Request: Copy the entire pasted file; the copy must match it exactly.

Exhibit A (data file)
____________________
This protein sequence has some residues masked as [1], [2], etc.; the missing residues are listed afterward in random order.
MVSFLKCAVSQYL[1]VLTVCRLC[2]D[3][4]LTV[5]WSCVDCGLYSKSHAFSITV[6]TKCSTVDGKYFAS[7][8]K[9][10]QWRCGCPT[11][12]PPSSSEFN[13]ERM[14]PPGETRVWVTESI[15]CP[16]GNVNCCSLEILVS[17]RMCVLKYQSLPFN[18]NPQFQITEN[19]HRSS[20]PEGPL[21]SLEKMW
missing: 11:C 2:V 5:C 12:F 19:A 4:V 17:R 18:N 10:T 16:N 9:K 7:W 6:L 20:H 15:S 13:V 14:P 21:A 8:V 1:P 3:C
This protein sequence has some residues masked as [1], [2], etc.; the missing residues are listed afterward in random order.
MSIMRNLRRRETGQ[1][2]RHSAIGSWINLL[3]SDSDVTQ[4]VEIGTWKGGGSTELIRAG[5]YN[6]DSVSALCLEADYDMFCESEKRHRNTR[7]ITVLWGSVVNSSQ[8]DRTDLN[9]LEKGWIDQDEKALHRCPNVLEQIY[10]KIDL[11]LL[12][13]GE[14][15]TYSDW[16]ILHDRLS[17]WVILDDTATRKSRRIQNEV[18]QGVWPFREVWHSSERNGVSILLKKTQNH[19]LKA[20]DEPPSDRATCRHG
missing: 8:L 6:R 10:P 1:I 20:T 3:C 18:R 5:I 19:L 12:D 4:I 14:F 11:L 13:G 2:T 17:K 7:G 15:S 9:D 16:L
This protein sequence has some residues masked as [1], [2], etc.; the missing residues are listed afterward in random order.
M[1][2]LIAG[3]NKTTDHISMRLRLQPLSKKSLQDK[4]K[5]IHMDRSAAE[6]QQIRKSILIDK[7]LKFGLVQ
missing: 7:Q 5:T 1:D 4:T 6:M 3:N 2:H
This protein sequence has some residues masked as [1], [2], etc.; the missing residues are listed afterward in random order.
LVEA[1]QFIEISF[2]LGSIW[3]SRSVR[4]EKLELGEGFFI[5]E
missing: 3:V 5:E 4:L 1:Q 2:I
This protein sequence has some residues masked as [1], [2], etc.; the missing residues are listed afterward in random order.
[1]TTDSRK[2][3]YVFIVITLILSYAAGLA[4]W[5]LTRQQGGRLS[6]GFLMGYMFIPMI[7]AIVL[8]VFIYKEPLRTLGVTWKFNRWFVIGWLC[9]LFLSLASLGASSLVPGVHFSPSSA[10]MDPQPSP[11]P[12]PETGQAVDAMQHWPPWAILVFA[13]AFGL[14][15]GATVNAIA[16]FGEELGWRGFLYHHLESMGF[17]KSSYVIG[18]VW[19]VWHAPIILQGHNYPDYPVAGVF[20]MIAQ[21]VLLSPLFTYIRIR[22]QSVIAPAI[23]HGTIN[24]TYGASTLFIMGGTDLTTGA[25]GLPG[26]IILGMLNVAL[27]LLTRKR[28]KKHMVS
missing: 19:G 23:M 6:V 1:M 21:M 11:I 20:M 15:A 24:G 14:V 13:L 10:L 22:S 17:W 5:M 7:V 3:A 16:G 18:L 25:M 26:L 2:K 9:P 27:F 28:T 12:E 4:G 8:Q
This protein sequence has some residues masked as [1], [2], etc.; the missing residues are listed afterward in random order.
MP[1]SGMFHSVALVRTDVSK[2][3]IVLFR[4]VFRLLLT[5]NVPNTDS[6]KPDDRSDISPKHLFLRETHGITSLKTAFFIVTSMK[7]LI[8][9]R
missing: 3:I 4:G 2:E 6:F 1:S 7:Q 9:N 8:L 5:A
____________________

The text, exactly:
This protein sequence has some residues masked as [1], [2], etc.; the missing residues are listed afterward in random order.
MVSFLKCAVSQYL[1]VLTVCRLC[2]D[3][4]LTV[5]WSCVDCGLYSKSHAFSITV[6]TKCSTVDGKYFAS[7][8]K[9][10]QWRCGCPT[11][12]PPSSSEFN[13]ERM[14]PPGETRVWVTESI[15]CP[16]GNVNCCSLEILVS[17]RMCVLKYQSLPFN[18]NPQFQITEN[19]HRSS[20]PEGPL[21]SLEKMW
missing: 11:C 2:V 5:C 12:F 19:A 4:V 17:R 18:N 10:T 16:N 9:K 7:W 6:L 20:H 15:S 13:V 14:P 21:A 8:V 1:P 3:C
This protein sequence has some residues masked as [1], [2], etc.; the missing residues are listed afterward in random order.
MSIMRNLRRRETGQ[1][2]RHSAIGSWINLL[3]SDSDVTQ[4]VEIGTWKGGGSTELIRAG[5]YN[6]DSVSALCLEADYDMFCESEKRHRNTR[7]ITVLWGSVVNSSQ[8]DRTDLN[9]LEKGWIDQDEKALHRCPNVLEQIY[10]KIDL[11]LL[12][13]GE[14][15]TYSDW[16]ILHDRLS[17]WVILDDTATRKSRRIQNEV[18]QGVWPFREVWHSSERNGVSILLKKTQNH[19]LKA[20]DEPPSDRATCRHG
missing: 8:L 6:R 10:P 1:I 20:T 3:C 18:R 5:I 19:L 12:D 4:I 14:F 11:L 13:G 2:T 17:K 7:G 15:S 9:D 16:L
This protein sequence has some residues masked as [1], [2], etc.; the missing residues are listed afterward in random order.
M[1][2]LIAG[3]NKTTDHISMRLRLQPLSKKSLQDK[4]K[5]IHMDRSAAE[6]QQIRKSILIDK[7]LKFGLVQ
missing: 7:Q 5:T 1:D 4:T 6:M 3:N 2:H
This protein sequence has some residues masked as [1], [2], etc.; the missing residues are listed afterward in random order.
LVEA[1]QFIEISF[2]LGSIW[3]SRSVR[4]EKLELGEGFFI[5]E
missing: 3:V 5:E 4:L 1:Q 2:I
This protein sequence has some residues masked as [1], [2], etc.; the missing residues are listed afterward in random order.
[1]TTDSRK[2][3]YVFIVITLILSYAAGLA[4]W[5]LTRQQGGRLS[6]GFLMGYMFIPMI[7]AIVL[8]VFIYKEPLRTLGVTWKFNRWFVIGWLC[9]LFLSLASLGASSLVPGVHFSPSSA[10]MDPQPSP[11]P[12]PETGQAVDAMQHWPPWAILVFA[13]AFGL[14][15]GATVNAIA[16]FGEELGWRGFLYHHLESMGF[17]KSSYVIG[18]VW[19]VWHAPIILQGHNYPDYPVAGVF[20]MIAQ[21]VLLSPLFTYIRIR[22]QSVIAPAI[23]HGTIN[24]TYGASTLFIMGGTDLTTGA[25]GLPG[26]IILGMLNVAL[27]LLTRKR[28]KKHMVS
missing: 19:G 23:M 6:V 1:M 21:M 11:I 20:M 15:A 24:G 14:V 13:L 10:L 22:S 17:W 5:M 7:V 3:A 16:G 18:L 25:M 26:L 2:K 9:P 27:F 28:T 12:E 4:G 8:Q
This protein sequence has some residues masked as [1], [2], etc.; the missing residues are listed afterward in random order.
MP[1]SGMFHSVALVRTDVSK[2][3]IVLFR[4]VFRLLLT[5]NVPNTDS[6]KPDDRSDISPKHLFLRETHGITSLKTAFFIVTSMK[7]LI[8][9]R
missing: 3:I 4:G 2:E 6:F 1:S 7:Q 9:N 8:L 5:A